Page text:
- Education: May 5, 2010
- Education: April 22, 2010
- Health: May 27, 2010
- Health: April 29, 2010
- Safety: May 27, 2010
- Safety: May 4, 2010
- Safety: April 26, 2010
- Writing: June 11, 2010
- Annie Busch (co-chair)
- Roseann Bentley (co-chair)
- Jo Ellen Branstetter
- Denise Bredfeldt
- Joan Cargnel
- Dana Carroll
- Amy Chenoweth
- Susan Cox
- Scott Crise
- Sue George
- Debbie Shantz-Hart
- Caroline Griesemer
- Pam Hedgpeth
- Carol Lohkamp
- Missy Riley
- John Rush
The hope for the Springfield metropolitan community by the year 2030 is that our community will provide the best home possible for our children.
The vision is for every child to grow up safe, happy, healthy and successful. Our community will be engaged to a level where each day, every child experiences caring adults, safe places, a healthy start, an effective education and opportunities for success in life.
We encourage you to review the DRAFT Early Childhood Development chapter of Field Guide 2030.
The very basis of a healthy, vibrant and productive community lies, at the heart, in the early years of a child’s development.
In the past decade teachers, parents, business leaders and public officials have recognized that the physical, social and emotional development of a child in the first five years of their life is crucial. A child’s capacity to learn is absolutely astonishing during these years. This is the first time that the community strategic planning process has included Early Childhood as one of its chapters. Our vision for Springfield/Greene County is that every child will grow up safe, happy, healthy and successful.
Although our community has made strides to improve outcomes for very young children, there are some troubling areas of concern. Greene County ranks near the bottom in rates of child abuse and neglect, and is almost double the state rate. This coupled with high poverty rates creates issues that include hunger, unsafe housing conditions, high mobility rates, lack of health care and parental stress — all of which disrupt a child’s life and basic well-being.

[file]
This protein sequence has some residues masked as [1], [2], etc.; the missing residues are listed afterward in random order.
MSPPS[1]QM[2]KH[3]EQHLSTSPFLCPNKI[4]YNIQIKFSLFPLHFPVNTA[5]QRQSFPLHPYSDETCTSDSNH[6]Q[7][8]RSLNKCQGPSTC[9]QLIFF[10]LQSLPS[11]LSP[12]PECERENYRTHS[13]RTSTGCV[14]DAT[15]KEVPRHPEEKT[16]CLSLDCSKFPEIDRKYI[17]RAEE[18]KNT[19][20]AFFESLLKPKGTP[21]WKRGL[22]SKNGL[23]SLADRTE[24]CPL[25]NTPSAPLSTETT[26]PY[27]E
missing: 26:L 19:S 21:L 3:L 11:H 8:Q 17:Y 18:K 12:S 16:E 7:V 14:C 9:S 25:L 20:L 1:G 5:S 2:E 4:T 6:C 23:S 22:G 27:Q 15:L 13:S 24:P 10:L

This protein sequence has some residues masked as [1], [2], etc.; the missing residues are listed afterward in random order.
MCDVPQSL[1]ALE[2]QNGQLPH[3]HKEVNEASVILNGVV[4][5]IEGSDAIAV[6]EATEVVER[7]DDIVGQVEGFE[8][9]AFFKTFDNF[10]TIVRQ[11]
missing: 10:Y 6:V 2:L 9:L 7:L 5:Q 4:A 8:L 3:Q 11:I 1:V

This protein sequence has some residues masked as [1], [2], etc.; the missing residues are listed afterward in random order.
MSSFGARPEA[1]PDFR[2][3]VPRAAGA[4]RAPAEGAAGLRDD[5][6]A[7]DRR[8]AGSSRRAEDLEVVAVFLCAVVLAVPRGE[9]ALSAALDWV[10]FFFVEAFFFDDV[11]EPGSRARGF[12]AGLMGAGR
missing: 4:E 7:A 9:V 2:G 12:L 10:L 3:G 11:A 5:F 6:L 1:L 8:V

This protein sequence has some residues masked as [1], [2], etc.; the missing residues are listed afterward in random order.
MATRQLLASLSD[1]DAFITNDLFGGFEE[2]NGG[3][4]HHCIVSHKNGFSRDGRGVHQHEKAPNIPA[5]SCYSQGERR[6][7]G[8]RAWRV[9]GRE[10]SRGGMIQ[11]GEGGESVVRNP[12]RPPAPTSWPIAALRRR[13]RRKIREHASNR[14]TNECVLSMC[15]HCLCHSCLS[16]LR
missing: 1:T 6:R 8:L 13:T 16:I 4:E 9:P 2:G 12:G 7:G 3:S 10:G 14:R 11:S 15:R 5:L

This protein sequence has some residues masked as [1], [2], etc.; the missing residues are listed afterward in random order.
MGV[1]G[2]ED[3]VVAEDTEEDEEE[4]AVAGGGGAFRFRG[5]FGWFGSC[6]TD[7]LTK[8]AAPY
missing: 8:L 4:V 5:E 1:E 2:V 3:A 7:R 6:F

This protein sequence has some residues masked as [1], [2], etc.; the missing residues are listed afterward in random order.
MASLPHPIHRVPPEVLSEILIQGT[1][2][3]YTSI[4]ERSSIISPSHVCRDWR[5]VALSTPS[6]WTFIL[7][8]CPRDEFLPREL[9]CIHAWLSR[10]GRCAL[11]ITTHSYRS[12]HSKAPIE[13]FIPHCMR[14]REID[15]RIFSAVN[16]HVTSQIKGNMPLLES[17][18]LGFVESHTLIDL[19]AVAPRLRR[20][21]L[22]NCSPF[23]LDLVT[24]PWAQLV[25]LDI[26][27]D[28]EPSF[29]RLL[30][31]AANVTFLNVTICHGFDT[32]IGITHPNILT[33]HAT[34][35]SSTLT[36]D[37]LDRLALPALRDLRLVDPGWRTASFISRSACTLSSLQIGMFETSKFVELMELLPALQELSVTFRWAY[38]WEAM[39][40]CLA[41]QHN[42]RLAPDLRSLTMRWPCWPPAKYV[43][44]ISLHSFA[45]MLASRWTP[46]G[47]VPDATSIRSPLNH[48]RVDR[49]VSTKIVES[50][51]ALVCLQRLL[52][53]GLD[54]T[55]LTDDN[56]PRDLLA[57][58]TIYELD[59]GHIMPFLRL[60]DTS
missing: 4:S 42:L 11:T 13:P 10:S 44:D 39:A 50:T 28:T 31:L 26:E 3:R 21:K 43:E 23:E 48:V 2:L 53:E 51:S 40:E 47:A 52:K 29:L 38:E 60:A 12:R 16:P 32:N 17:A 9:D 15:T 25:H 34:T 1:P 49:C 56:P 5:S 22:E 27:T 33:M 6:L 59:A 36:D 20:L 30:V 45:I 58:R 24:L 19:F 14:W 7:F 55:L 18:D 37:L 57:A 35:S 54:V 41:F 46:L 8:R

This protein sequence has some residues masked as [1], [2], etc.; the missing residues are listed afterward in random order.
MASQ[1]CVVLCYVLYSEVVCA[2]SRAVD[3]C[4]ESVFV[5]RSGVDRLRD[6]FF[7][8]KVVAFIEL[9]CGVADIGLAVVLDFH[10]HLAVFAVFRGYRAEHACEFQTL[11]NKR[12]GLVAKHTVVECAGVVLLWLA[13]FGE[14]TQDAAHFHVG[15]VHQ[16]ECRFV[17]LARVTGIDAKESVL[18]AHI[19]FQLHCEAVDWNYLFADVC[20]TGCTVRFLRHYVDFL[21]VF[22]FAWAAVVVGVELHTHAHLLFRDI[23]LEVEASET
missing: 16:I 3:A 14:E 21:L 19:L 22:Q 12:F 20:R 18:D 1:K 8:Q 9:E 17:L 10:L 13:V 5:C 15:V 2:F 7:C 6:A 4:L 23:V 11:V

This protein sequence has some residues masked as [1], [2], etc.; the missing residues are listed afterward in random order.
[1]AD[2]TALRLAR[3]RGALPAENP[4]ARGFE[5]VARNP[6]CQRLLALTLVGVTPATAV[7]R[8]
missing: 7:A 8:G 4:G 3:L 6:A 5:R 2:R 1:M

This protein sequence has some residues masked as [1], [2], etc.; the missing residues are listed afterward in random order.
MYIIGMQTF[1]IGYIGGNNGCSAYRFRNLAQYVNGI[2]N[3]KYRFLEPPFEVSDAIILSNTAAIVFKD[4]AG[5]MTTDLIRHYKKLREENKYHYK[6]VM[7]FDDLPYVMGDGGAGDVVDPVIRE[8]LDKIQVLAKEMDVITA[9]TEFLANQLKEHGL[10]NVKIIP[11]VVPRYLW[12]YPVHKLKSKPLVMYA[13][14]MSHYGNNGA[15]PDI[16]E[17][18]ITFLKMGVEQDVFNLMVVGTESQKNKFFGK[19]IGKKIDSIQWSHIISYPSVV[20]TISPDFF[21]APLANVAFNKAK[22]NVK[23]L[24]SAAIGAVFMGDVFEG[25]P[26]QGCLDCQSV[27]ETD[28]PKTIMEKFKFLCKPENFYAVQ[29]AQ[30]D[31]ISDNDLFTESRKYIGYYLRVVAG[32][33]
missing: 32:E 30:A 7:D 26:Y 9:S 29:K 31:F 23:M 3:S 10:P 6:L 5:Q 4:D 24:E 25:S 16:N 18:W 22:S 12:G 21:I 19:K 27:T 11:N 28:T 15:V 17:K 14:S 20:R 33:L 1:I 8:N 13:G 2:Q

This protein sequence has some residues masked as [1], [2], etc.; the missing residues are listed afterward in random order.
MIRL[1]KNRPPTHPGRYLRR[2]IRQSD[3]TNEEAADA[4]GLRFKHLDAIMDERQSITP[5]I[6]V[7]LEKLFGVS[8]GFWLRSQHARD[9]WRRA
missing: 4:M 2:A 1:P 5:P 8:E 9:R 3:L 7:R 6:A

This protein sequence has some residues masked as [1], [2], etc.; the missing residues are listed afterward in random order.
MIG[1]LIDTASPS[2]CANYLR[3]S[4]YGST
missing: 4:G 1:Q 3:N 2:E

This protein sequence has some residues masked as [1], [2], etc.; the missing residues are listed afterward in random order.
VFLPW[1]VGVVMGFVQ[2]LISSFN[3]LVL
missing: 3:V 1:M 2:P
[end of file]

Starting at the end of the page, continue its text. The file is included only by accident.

To address these issues, our committee divided into three sections: early care and education, safety and health. There is no longer any doubt that high quality early care and education is essential for the best possible start in life. The level of quality of childcare greatly impacts a child’s success in school. A child’s access to health care and freedom from fear are also critical to a child’s development. The following goals reflect our committee’s priority recommendations to greatly improve the lives of young children in this community by 2030.
In order to highlight the most important priorities, we agreed upon the following goals:
- Reduce child abuse and neglect in Greene County.
- Make affordable, voluntary, high quality child care and preschool/prekindergarten available for all children.
- Springfield and Greene County leaders will assist in making access to health care (medical, dental and mental) accessible, easy and affordable to all children, pregnant/postpartum women and families.
Many in our community go about daily life and never see children who struggle with poverty or abuse. Too often these problems are hidden from our view. We must make our community aware of the many underlying causes of lives in disarray. Too often these problems are rooted in things that happened in the first five years of life. Our high drug rates, our crowded jail, our illiterate and impoverished citizens reflect a cause and effect. (Indeed third grade reading scores are often used to predict how many prison beds will be needed ten years later.) Our hope for this metropolitan community in the year 2030 is that we will provide the best homes and the best outcomes for all of our children: that every child will grown up safe, happy, healthy and successful.
By: Roseann Bentley - Greene County Commission, and Annie Busch